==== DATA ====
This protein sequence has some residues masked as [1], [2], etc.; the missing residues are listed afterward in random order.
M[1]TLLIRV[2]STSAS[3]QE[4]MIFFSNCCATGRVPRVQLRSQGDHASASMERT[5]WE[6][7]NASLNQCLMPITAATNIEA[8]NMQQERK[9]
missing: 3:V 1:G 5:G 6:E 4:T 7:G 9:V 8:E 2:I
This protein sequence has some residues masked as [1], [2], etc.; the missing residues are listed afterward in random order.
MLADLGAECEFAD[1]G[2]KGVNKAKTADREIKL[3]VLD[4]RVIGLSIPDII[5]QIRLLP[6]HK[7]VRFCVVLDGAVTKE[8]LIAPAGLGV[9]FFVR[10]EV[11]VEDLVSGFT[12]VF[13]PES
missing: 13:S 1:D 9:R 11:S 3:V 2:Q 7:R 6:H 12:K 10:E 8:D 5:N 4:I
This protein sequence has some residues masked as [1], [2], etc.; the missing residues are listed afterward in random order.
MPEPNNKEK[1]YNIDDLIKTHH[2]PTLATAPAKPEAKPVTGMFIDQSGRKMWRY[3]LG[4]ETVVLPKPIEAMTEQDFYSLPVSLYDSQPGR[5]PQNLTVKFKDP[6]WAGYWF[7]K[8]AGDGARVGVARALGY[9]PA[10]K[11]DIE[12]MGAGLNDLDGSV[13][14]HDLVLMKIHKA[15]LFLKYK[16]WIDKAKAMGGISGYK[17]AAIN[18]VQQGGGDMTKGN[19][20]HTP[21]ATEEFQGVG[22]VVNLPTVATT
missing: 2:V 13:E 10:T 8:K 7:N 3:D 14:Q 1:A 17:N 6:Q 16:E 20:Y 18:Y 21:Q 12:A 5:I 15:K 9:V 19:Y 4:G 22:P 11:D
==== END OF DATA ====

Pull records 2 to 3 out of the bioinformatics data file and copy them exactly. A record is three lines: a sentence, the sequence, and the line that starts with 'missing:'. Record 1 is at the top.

This protein sequence has some residues masked as [1], [2], etc.; the missing residues are listed afterward in random order.
MLADLGAECEFAD[1]G[2]KGVNKAKTADREIKL[3]VLD[4]RVIGLSIPDII[5]QIRLLP[6]HK[7]VRFCVVLDGAVTKE[8]LIAPAGLGV[9]FFVR[10]EV[11]VEDLVSGFT[12]VF[13]PES
missing: 13:S 1:D 9:R 11:S 3:V 2:Q 7:R 6:H 12:K 10:E 8:D 5:N 4:I
This protein sequence has some residues masked as [1], [2], etc.; the missing residues are listed afterward in random order.
MPEPNNKEK[1]YNIDDLIKTHH[2]PTLATAPAKPEAKPVTGMFIDQSGRKMWRY[3]LG[4]ETVVLPKPIEAMTEQDFYSLPVSLYDSQPGR[5]PQNLTVKFKDP[6]WAGYWF[7]K[8]AGDGARVGVARALGY[9]PA[10]K[11]DIE[12]MGAGLNDLDGSV[13][14]HDLVLMKIHKA[15]LFLKYK[16]WIDKAKAMGGISGYK[17]AAIN[18]VQQGGGDMTKGN[19][20]HTP[21]ATEEFQGVG[22]VVNLPTVATT
missing: 2:V 13:E 10:T 8:K 7:N 3:D 14:Q 1:A 17:N 6:Q 16:E 20:Y 18:Y 21:Q 12:A 5:I 15:K 9:V 19:Y 4:G 22:P 11:D